From what I can see, Isadora can make good food when she works to showcase the quality ingredients, and I really cannot fault her on her sourcing, which is top-notch.  However, more than half the dishes ordered tonight showed significant flaws in either conceptualisation (the foie gras), or execution (crab shells in the linguine and the soufflé being severely overcooked).  And you wonder why a restaurant would bother serving an overcooked, collapsed soufflé when the diner is almost certain to reject it.  Frankly couldn't be arsed offering another dessert to replace it???

I must admit I felt rather sorry for Carol.  As the night wore on, I could only imagine she felt like a diplomat from a particularly naughty third-world country, continuously called upon by  an irate host government to explain the actions of her recalcitrant masters many miles away.  I certainly hope the kitchen was just having a bad evening, because she's a very rare front-of-house talent (especially in the KL market) and deserves support at the same level, instead of curmudgeons like me and Brian taking her to task.

We had a couple of good dishes, but at the prices Bistro à Table is charging, the inconsistency is really not acceptable (our bill ended up over some RM 55o for two, including one corkage of RM60 net).  And with Evert Onderbeke doing some pretty good work at Soleil a couple of doors down, it's not like there isn't some keen competition around town.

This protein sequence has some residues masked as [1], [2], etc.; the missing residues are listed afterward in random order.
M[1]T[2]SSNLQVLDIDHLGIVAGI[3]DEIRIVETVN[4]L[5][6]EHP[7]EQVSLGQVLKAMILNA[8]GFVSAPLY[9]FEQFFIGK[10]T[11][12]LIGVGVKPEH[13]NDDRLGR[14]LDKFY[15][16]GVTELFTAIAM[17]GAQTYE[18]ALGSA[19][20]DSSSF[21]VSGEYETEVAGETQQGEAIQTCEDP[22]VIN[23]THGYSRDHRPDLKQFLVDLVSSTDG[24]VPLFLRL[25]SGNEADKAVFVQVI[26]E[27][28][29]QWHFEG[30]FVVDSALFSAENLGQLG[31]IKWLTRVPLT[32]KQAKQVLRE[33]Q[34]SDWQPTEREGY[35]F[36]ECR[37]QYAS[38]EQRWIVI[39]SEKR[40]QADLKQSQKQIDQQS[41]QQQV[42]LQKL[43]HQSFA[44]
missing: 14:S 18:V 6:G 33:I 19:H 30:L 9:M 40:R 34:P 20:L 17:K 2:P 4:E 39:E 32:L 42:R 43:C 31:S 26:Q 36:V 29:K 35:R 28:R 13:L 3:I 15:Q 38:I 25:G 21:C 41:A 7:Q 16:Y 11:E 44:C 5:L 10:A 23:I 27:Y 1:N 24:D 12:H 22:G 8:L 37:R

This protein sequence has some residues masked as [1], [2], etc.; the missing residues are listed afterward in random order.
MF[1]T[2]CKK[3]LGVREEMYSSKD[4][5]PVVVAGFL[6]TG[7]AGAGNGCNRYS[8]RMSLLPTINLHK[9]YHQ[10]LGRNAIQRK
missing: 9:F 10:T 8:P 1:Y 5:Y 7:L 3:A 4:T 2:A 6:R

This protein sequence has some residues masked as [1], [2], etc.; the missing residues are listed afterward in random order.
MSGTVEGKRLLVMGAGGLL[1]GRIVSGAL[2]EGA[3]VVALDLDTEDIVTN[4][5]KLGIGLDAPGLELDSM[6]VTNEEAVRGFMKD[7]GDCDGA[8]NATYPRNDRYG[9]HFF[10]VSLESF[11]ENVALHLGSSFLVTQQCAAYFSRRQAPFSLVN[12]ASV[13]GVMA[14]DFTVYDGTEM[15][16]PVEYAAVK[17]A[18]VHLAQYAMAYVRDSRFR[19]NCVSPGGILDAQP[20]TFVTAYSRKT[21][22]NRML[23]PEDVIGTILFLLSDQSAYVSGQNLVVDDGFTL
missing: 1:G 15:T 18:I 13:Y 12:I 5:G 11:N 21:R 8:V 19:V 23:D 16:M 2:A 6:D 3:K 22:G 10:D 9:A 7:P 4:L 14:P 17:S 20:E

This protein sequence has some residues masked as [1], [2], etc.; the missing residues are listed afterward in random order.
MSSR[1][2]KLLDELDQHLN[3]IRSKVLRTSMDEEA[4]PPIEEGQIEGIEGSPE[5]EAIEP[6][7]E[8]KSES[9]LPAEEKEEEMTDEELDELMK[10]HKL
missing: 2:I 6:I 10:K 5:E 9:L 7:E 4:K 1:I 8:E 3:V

6 Jalan 17/54 Seksyen 17 
46400 Petaling Jaya
Tel: +60 3 7931 2831 
BYO Policy: RM60 nett per 750mL bottle.  For a list of BYO restaurants in KL and the Klang Valley and their corkage policies, please click here.


  1. Good write. And it makes such a difference knowing the writer - I actually "heard" this. First time. I guess I don't know many writers...

    Not an unfair review, and I would totally agree with everything said about the food. Hit and Miss is a comment that has been passed to me a few times by my KL foodie peeps since we were there. But the hits tend to be right on the button, and the Zucchini and Wagyu were excellent for me. Nice comments on Carol. She is a treasure. Strange how a seemingly knowing enigmatic smile can expose us to ourselves, eh? Cheers!!

  2. Yes, funny that, innit?!

    Thanks for the very kind comments, Brian. I agree with you fully, zucchini and wagyu were spot-on, and the crab linguine did have excellent flavour and texture. Just a shame about dem shells...

  3. had a meal there 2 years ago, thought for the price it was pretty terrible ... apart fr the very nice lady maitre d (wondering if it was carol then) ... service was poor. food was poor, even conceptually - foie mooncake served with a brioche ... mooncake snow skin tasted like it had been left in the fridge for a while and never understood why it was served with a bun of brioche 6 times (i kid u not) the size of the mooncake .. ??

    1. Calvin, now that you have had a go at Isadora, just be careful where you go the next time, you may have been blacklisted...

  4. lol ... exactly my point ! for all that talk ...